The bearded fanatic, dressed in black, enters the cell in which the lady—who held power in the old regime and who still stubbornly clings to the old, corrupt version of the faith—has long been imprisoned. His voice dripping with hypocritical sorrow, he holds out a paper and announces the sentence toward which he has long worked: “A sad duty I come to carry out…. This is the paper that sentences you to death.” It sounds formal, but there was no due process, not even a show trial. The victim is dragged outside, and the bearded man’s henchman chops off her head.Syria in the 21st century? No—England in the 16th. This is the execution of Mary Queen of Scots, as told by Donizetti in his opera Maria Stuarda, now playing at the Met. This stunning production, starring American soprano Sandra Radvanovsky and directed by Sir David McVicar, casts a bold new light on a well-known story.Mary was executed in 1587 on the orders of her cousin and rival, Elizabeth I, at the end of a long power struggle that was religious, political, and deeply personal. The bearded figure in black, Cecil, serves as Donizetti’s composite of the Puritan councilors who avidly urged Elizabeth on to the act. The sources from which most American audiences are familiar with the story of Mary’s execution, from the 2007 Cate Blanchett film Elizabeth: The Golden Age to Garrett Matteringly’s masterful history The Armada (1959), are usually Elizabeth-centric. Even now that our great universities and popular culture are thoroughly secularized, they are built atop a Whig, Anglo-centric, and Protestant understanding of history. What’s more, history likes winners, which Elizabeth in this case was. (Although if the Spanish Armada, launched after Mary’s execution left Philip II of Spain as the next Catholic claimant to the English throne, had succeeded, Mary’s beheading would have been remembered by us all as the last, grievous mistake of Isabel I de Inglaterra.) Even Catholic Americans such as myself often share a sentimental attachment to Elizabeth, because one of the fruits of England’s unique post-divorce path was the American Revolution.But Donizetti was a Catholic composer writing for an Italian audience in the 1830s; he didn’t have these hangups. He based the opera on a play by Friedrich Schiller, the skeptical son of devout Protestants—but even in Schiller, Mary is the tragic hero. (Donizetti hired an 18-year-old law student, Giuseppe Bardari, to write the libretto under his close supervision—how would you like that gig as a student job?) From the European standpoint, however successful or even personally admirable Elizabeth might be, her reign marked the end of a great, bloody divorce between Britain and Continental Europe, in whose affairs England and Scotland had been intimately involved throughout the Middle Ages. Schiller therefore gives us Mary as the tragic champion of a lost set of universal values, and he was, as David P. Goldman notes, a great and sympathetic enough dramatist to frame his character in devoutly Catholic terms. Embracing this was a natural step for Donizetti, and the composer wrote music that, from its first lightning-like notes in the overture (brilliantly conducted by Riccardo Frizza), blends the sense of high stakes and elevated religious purpose with the tragic and romantic sensibilities we typically tend to associate with Mary Queen of Scots.Once you see Elizabeth as the bad guy, the parallel between the challenges facing 16th-century Christianity and Islam today becomes clear. In both cases, the traditional interpretation of the dominant faith had lost its vitality and its connection to the people, and the old systems of government to which it had become rigidly bound had proven both corrupt and ineffective. New interpretations of the faith, rooted in sacred scripture, spread rapidly by means of new information technology (the printing press then; the internet now), and were amplified by economic and geopolitical disruptions. In the hands of what Ross Douthat has called “theological autodidacts” and others not restrained by traditions, the cleansing fire proved to be far hotter, and far harder to control, than anyone had foreseen. And if good things came of the English Reformation, the costs were large-scale executions (Elizabeth had overseen the mass hanging of, at a conservative estimate, 450 Catholics after the Northern Rising in 1659), fanatical and widespread cultural destruction, and brutal repression. If Elizabeth is not personally fanatical, she becomes the vessel for those who are, represented by Cecil (American bass-baritone Patrick-Carfizzi, who really does look like a salafist in Renaissance costume.)Donizetti’s Mary is a tragic as well as romantic figure. Hers was the last Medieval generation, and her glories, achievements, sorrows, and sins were all of the personal sort: murders, adulteries, court intrigues. Now cornered, she’s sadly outmatched by the new methods and organization. When Mary wanted to murder someone, she sends a bravo with a pistol or dagger; when Elizabeth does, she sends a councillor with a state letter. Where Mary intrigues with lovers, Elizabeth uses plausible deniability. In Donizetti’s eye, Mary appears as a kindred spirit to the Shah or Louis XVI: somewhat silly, venal, and occasionally badly wrong, but earnest and much more humane (even more human) than what came after.This dichotomy is brought spectacularly to life by the production and its two stars. Act One opens with South African soprano Elza van den Heever’s Elizabeth speaking to her court, playing one interest off another, hiding her true feelings while negotiating an (eventually abortive) marriage with France and thinking of how to deal with the imprisoned, far-off Mary. Van den Heever made it clear in a preview at Guggenheim’s Works and Process series (I wish they held one for every opera) that she based her gait and bearing on historical descriptions of Elizabeth, who far from a sprightly auburn sexpot was by this point heavily painted and suffering from several physical ailments. The net effect is to make clear the isolation that the burdens of modern statecraft and Elizabeth’s worldview have placed on the queen.The fanatical Cecil demands that she be done with her troublesome cousin once and for all. But Elizabeth’s courtier Leicester, sung by tenor Celso Albelo, begs her to see Mary; in a love triangle of Donizetti’s invention, Leicester has secretly fallen for Mary, and thinks to save her by arranging some familial reconciliation.This works—until it fails spectacularly. Elizabeth agrees to meet, setting the stage for one of the most vocally stunning confrontations in opera in Act Two. Elizabeth meets Mary, sung by Radvanovsky, in the woods outside her castle-prison of Fotheringay. Compared to Elizabeth, Mary is scared, passionate, visually and vocally fluid. But part of that humanity is pride and impulsiveness. Try as Mary does (her life is on the line, and she knows it), she cannot shake the knowledge of her own orthodoxy and Elizabeth’s bastardy; she cannot bend. As he did in the opera Anna Bolena, which I reviewed in this space this past fall, Donizetti dramatizes a meeting that historically never took place yet is true to the emotional tone of the two historical characters: we know from Mary’s letters to and from Elizabeth what each thought of the other. The vocal fireworks between the two sopranos are spectacular; almost as captivating, both Radvanovsky and van den Heever can act—the sinuous, impassioned Mary moves circles around the haughty, physically ailing (as she was in real life), and increasingly angry Elizabeth. Her triumph and her downfall come as she declares in soaring tones, “Impure daughter of Boleyn…. The soil of England is defiled,/Vile bastard, by your foot!” Elizabeth’s rage is epic (although gorgeous) to behold, and then she storms offstage. Although some deliberations are still to come at the beginning of Act Two, from this moment on, you know that Mary’s fate is sealed.Meanwhile, Leicester has been standing there, wringing his hands as his careful plan goes completely awry. This really is a feminist opera: in it, as in history, the two Queens are the prime movers. The men around them—lovestruck, rather pathetic Leicester, faithful Talbot, fanatical Cecil—are in traditional women’s roles: they can cajole, plead, and use lovers’ wiles, but ultimately, they do not drive the action. Leicester’s vainglorious boast that he will free his beloved is for naught; rather, at Elizabeth’s command he will witness her execution.It’s Act Two, scenes two and three, that make it crystal clear that this opera is more than just the silly romance set against a serious background, as its critics have sometimes alleged. After he has delivered the death sentence, Cecil offers Mary the company of a Protestant minister (“Brami un nostro Ministro”—“Would you like one of our Ministers…”)—making it clear she will be denied the presence of a Catholic priest and thus Confession and final communion. This cruelty—which Mary sees as the attempted assassination of her soul as well as her body—leads to one of the longest sustained religious moments in opera. Mary, alone, turns to Talbot (Kwangchul Youn, a Korean bass whose superb acting and singing made this scene come alive), her jailor and a secret Catholic, who urges her to confess to him. And she does—unburdening herself of her youthful involvement in the intrigues of the French and Scottish courts, and even, eventually, of her complicity in the Babington Plot to kill Elizabeth.Shriven, Mary moves into the courtyard, the scaffold looming above her. Newly calm, she consoles her grieving attendants and Leicester, and easily slips above Cecil’s cruel barbs. She leads the company in a chorus of prayer (Deh! Tu di un umile preghiera), sings her forgiveness to Elizabeth and mounts the scaffold to the block—visually framed by set designer John Macfarlane as an ascent to heaven—just as the curtain falls. (Macfarlane’s conceptual sets are fantastic throughout.)Critics have sometimes missed the deep spiritual content of these final two scenes because, unlike Schiller, who poured out with stanza after stanza of elevated theological and political prose, Donizetti chose simpler, more accessible poetry. But the depth and meaning come from the music; this is opera, after all.As we survey another age stained with religious bloodshed, the enormous body of artwork that we have dealing with the Wars of the Reformation are coming back into vogue. The Tudors are at the center of this because they personalize these great and bloody conflicts into family quarrels. (“One death is a tragedy, a million deaths is a statistic” is more literal than Stalin may have realized.) I felt a keen thrill of vindication when McVicar, Radvanovsky, and van den Heever told the crowd at Works and Process that they had read Wolf Hall (which it’s fair to say takes the other side of the theological divide) to get “in” to the period; the recurring Tudor-themed productions are not just random noise but part of an ongoing and serious cultural conversation.Maria Stuarda is, as longtime readers and opera fans alike know, part of a trio of Donizetti operas about the Tudors, the so-called “Three Queens,” that McVicar is producing at the Met this year, with Radvanovsky singing all the leads. Maria stands at the pivot point of the trilogy, which traces the arc of a religious and political revolution. In Anna Bolena, we saw infighting among the first revolutionaries, suddenly confronted with a world in which, while anything seemed possible, the usual rules and restraints on appetites no longer applied. Maria Stuarda may be read as a minority report—the protest of the dying old order, which realized too late its wrongs, against the loss of human connections and religious tradition. The series will conclude with Roberto Devereux (premieres March 24, with Radvanovsky singing Elizabeth), which will illustrate the high cost of restoring order. I can’t wait.Final performance tomorrow, Sat. February 20, 1 PM. Tickets begin at $25, see here. Same-day $25 rush tickets for all performances of Maria Stuarda are available on a first-come, first-served basis on the Met’s Web site. Tickets will go on sale for performances Monday-Friday at noon, matinees four hours before curtain, and Saturday evenings at 2pm. To enter, click here.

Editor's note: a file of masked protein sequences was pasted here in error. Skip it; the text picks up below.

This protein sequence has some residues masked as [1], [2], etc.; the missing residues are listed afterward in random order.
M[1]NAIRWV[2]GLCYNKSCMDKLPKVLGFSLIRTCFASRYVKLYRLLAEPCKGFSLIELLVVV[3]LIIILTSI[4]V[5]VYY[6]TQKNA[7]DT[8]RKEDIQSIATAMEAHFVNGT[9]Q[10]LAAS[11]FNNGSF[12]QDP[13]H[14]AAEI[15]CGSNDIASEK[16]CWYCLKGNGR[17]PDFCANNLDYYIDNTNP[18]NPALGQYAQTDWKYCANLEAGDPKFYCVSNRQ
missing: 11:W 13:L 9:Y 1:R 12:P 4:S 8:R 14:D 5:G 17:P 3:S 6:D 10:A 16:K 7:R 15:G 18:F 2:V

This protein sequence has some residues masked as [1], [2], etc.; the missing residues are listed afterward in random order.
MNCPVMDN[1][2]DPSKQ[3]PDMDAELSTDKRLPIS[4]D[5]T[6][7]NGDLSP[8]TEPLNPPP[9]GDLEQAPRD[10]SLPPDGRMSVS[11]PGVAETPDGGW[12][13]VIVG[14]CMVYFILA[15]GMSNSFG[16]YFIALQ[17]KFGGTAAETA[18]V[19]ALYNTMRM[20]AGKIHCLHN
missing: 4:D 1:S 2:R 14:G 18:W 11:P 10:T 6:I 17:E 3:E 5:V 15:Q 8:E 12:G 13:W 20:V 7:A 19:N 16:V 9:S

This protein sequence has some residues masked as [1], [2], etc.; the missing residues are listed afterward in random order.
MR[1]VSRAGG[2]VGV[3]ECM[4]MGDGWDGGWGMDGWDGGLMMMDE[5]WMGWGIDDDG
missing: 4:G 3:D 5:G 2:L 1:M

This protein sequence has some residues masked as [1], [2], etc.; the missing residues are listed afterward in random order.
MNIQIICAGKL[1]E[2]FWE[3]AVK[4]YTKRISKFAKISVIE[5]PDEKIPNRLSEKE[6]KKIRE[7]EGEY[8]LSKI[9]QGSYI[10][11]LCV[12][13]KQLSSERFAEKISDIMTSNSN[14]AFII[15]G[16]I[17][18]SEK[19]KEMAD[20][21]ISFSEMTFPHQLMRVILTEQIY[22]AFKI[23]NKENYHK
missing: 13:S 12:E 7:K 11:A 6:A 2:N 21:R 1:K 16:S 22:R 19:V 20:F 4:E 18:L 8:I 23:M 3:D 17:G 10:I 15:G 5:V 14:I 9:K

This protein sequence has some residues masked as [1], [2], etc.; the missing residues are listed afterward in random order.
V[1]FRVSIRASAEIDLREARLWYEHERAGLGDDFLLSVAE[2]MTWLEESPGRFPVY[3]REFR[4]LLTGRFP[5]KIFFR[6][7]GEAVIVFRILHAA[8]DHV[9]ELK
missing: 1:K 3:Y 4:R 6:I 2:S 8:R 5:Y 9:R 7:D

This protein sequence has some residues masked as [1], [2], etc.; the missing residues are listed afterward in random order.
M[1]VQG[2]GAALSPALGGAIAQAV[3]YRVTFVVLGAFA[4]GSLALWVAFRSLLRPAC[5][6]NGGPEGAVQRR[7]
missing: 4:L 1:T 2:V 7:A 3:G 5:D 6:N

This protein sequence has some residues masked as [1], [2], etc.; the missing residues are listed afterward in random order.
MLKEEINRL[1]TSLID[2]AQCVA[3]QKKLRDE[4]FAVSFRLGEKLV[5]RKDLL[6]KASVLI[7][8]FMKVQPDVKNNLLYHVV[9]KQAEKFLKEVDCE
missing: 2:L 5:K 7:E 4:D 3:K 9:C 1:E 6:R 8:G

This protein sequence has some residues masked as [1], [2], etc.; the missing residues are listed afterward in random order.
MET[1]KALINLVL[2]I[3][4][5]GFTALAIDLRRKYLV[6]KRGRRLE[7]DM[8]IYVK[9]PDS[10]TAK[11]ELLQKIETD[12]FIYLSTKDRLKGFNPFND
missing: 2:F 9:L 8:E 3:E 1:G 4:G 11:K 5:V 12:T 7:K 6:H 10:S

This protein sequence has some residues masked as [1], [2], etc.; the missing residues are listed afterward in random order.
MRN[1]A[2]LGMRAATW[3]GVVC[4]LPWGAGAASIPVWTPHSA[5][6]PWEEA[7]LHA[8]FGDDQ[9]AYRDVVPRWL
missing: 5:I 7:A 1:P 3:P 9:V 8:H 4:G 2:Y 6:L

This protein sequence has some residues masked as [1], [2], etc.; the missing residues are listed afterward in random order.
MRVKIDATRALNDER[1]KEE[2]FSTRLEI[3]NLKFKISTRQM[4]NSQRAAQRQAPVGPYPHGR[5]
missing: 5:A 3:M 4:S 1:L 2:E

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Published on: February 19, 2016
Maria Stuarda at the MetThe Red Divorce